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First Novel, First Prize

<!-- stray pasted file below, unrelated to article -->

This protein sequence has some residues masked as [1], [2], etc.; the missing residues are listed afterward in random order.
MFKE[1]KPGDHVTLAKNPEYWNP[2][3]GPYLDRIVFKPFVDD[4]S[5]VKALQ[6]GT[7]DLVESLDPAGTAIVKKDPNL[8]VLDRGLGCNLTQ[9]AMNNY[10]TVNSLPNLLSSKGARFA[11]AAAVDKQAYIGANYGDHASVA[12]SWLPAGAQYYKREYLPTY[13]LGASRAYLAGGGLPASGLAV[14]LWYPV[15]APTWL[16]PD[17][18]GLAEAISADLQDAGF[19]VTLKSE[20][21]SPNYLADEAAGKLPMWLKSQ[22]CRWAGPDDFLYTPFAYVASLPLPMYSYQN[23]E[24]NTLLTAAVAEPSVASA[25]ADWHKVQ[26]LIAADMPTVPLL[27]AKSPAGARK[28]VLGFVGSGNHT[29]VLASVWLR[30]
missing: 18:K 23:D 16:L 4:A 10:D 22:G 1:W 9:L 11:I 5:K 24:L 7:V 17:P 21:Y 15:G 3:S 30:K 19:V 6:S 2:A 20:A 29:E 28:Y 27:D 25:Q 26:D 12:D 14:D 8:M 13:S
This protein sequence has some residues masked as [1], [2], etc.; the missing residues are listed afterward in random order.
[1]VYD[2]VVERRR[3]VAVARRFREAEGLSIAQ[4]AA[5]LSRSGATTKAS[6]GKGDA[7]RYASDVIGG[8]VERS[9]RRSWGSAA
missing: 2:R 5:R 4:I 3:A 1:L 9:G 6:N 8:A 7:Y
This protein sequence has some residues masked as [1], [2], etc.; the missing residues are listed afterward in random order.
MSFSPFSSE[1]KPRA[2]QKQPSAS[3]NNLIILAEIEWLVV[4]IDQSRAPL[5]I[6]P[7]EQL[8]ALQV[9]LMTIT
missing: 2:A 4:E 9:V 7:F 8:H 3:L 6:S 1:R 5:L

Back in April, we blogged about John Pipkin’s first novel, Woodsburner, which was just being released by Nan Talese/Doubleday. Just this week John, a 1989 Washington and Lee graduate, won the Center for Fiction First Novel Prize. Woodsburner was inspired by a little-known event — the young Henry David Thoreau’s accidental destruction of 300 acres of forest in Concord, Mass.  John read from and signed Woodsburner during Alumni Reunions in May. Between then and this week’s major award, John has received considerable praise for the book, including having it named Best of the Month by Amazon.com for May. (You can read a Q and A with John on the Amazon site.) Praise for John’s book has not come only from reviewers. In its announcement of the award, the Center for Fiction included this from historian Doris Kearns Goodwin: “What a terrific tale John Pipkin spins! He has taken a dramatic episode in the life of Henry David Thoreau and transformed it into a gripping and profound work of fiction.” The Austin American-Statesman wrote a terrific piece about the novel, offering a step by step account of the book’s development from John’s first unsuccessful visit to Walden Pond in the mid-1990s to his having just signed a contract for his second book. You can read that article, “What Makes a Book Catch Fire?” here.